Going into this season there was no indication Douglas Murray would be anything but a stretch when talking about a strong Swedish roster, but with Nicklas Lidstrom extending his blessing earlier this year (a blessing that must be akin to a kiss from the Pope), speculation on whether or not Murray would crack the starting lineup has ramped up considerably.
That being said, there's still a fair amount in his way.
Nicklas Lidstrom, Mattias Ohlund, and Alexander Edler are the locks here, and after that you get into some gray area-- Niklas Kronwall is currently out for 4-8 weeks with a sprained MCL in his left knee, and while that doesn't necessarily write him out of the top six for the Swedes, it does open up the playing field for some other notables to make their bid. On this short list we have Victor Hedman (whose inclusion would likely be welcomed by the country at large along with an opportunity to play with Lightning teammate Ohlund), Johnny Oduya (who has taken a step back in his game from last season, Anton Stralman (a member of the 2009 World Championship team who has played well this season with the Columbus Blue Jackets and could help quarterback the power play), along with numerous other notables from the NHL such as Tobias Enstrom, Nicklas Grossman, Jonathan Ericsson, among others. There's a slew of players from across the pond who I am admittedly not all too familiar with, but it's a deep class for the third best IIHF team going into the tournament.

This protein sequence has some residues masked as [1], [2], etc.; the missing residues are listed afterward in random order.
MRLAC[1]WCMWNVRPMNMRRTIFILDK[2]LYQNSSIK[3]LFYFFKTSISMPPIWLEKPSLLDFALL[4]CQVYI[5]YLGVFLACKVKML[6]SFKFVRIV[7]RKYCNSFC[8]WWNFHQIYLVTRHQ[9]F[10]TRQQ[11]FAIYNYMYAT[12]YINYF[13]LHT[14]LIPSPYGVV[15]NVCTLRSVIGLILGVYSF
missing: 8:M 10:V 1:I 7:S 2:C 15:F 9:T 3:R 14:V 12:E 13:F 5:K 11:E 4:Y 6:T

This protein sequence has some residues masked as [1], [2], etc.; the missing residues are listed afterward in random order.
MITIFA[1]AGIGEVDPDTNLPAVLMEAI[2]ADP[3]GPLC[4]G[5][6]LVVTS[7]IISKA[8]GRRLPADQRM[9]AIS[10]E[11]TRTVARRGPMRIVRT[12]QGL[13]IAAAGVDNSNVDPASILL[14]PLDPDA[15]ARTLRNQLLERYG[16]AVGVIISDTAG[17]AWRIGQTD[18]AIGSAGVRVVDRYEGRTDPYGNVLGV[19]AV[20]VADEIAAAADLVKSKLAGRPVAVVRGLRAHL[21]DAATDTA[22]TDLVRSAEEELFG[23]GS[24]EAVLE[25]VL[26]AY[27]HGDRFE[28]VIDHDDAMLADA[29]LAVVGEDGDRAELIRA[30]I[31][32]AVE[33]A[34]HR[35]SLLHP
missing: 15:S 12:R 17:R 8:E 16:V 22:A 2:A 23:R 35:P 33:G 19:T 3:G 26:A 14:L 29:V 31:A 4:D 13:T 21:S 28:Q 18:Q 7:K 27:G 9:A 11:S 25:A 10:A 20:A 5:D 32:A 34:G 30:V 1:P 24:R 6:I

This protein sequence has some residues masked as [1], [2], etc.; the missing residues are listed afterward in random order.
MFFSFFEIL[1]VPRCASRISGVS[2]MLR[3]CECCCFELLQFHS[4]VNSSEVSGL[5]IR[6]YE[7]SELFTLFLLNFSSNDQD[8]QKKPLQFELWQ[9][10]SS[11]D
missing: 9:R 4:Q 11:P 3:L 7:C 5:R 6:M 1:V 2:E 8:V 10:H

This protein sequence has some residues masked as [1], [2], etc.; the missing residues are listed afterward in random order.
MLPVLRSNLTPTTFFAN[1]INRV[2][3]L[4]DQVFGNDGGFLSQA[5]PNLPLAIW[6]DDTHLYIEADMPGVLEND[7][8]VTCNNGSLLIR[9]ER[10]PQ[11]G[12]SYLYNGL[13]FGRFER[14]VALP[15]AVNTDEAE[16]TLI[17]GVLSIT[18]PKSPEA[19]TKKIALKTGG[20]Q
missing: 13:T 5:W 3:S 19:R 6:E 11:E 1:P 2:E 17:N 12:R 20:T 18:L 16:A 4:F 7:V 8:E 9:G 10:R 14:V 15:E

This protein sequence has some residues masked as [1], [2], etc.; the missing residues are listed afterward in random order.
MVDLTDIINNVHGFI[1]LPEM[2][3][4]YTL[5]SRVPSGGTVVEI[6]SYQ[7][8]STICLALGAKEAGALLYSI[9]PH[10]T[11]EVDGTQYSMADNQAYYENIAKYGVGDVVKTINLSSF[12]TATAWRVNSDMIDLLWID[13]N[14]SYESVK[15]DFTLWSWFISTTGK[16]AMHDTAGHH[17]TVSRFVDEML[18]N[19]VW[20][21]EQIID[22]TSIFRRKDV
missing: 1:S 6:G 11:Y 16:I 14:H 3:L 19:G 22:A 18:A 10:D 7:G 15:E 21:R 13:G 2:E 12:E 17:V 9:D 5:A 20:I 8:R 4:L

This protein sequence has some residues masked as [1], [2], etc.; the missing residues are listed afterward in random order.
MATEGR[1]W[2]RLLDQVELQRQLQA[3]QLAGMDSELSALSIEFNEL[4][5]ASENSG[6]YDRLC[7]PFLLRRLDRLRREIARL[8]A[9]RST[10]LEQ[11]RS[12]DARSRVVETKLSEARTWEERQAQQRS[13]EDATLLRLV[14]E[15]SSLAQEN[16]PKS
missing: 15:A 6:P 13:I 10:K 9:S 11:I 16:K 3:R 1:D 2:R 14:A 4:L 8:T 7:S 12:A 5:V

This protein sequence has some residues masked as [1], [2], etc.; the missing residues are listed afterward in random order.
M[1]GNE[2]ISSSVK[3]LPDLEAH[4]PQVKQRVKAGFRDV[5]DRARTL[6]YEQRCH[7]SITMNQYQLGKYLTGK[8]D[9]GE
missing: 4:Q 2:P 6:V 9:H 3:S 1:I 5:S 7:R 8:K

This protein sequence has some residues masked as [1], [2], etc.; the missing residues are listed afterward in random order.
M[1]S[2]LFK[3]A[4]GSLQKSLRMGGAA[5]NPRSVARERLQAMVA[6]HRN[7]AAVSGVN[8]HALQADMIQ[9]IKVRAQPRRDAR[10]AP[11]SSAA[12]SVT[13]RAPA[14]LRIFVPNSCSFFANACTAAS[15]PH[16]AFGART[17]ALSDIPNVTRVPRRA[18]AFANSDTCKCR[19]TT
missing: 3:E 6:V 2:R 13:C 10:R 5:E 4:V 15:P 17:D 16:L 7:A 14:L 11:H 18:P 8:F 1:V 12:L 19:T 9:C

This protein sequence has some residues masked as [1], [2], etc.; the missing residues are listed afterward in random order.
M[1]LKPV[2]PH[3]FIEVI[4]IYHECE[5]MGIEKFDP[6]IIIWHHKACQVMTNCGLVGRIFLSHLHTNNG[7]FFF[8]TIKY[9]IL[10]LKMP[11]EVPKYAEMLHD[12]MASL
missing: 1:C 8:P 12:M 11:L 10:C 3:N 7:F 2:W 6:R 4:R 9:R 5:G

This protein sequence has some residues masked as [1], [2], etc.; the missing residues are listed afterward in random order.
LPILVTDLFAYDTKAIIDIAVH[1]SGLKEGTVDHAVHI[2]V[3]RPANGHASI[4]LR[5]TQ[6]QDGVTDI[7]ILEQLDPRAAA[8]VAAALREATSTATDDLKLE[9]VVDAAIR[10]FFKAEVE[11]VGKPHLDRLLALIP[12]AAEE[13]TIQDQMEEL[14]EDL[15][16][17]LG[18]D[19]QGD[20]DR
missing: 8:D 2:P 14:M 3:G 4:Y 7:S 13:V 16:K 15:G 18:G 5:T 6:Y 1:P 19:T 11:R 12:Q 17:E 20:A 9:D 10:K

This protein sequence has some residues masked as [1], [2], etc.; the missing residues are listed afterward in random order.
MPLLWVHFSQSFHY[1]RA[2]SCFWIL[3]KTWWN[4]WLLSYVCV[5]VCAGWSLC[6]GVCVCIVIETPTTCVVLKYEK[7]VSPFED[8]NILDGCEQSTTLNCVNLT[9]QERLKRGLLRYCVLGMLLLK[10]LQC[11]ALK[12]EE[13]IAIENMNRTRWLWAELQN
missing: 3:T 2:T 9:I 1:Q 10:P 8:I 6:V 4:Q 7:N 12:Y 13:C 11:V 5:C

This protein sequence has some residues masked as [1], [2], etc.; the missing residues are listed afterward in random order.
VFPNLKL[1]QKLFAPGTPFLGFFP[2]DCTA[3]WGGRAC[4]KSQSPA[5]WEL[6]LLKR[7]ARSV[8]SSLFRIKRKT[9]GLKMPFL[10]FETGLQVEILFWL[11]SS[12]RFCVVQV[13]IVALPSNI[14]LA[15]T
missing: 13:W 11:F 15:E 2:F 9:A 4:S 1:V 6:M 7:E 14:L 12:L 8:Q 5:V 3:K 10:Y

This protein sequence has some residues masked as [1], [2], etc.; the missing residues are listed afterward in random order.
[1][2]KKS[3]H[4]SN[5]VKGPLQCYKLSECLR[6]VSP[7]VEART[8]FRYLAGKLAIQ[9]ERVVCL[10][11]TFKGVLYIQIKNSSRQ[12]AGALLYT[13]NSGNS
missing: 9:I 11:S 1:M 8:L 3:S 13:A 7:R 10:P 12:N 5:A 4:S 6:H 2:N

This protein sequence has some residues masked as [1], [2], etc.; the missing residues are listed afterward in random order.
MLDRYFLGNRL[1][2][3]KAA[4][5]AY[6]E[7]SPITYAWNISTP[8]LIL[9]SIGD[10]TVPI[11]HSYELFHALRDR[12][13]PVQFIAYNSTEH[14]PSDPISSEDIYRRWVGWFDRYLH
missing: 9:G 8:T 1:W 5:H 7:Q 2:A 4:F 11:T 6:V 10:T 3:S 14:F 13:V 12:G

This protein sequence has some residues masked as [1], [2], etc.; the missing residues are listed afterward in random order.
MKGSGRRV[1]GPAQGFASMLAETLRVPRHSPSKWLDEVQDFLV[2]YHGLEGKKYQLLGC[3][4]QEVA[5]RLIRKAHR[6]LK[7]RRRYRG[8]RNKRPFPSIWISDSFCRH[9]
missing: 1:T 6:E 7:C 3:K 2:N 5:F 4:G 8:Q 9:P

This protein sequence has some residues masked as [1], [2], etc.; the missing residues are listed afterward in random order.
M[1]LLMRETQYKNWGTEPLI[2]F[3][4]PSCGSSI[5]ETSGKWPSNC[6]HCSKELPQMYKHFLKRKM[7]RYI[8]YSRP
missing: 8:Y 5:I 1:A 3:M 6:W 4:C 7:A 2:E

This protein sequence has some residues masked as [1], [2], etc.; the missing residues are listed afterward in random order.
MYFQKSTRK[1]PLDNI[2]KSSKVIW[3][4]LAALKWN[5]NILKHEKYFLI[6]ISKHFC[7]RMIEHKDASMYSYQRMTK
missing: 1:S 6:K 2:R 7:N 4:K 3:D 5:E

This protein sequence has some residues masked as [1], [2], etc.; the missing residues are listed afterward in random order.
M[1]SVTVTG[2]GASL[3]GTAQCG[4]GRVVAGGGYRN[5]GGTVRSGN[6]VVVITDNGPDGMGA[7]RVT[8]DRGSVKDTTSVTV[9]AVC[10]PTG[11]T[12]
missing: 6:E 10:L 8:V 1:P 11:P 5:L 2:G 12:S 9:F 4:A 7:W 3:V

There's three aspects of this year's Olympics that benefit Murray-- the aforementioned blessing from Lidstrom, the fact that his grandfather is a hero in Sweden for his international accomplishments, and the Games being played on an NHL sized rink. His physical play would be an asset in this arena, and as long as he is paired with an offensive minded defenseman, the hope is that they will be able to compliment each other such as the current pairing of Boyle-Murray has done for San Jose.
It's going to take one helluva performance to crack the top six, but I'm sure Murray will at least make the team as an alternate. Beyond that I'd have to chock this one up to a coin flip.
Devin Setoguchi, Rob Blake, and Marc-Edouard Vlasic are three notable San Jose Sharks who will not be making the trip to Vancouver. If Setoguchi and Vlasic continue to progress and grow their games (in the defensive and physical categories respectively), a date in 2014 could be in the cards.
Until then, and until December, it's just going to be a game of wait and see.
Go Sharks Team USA.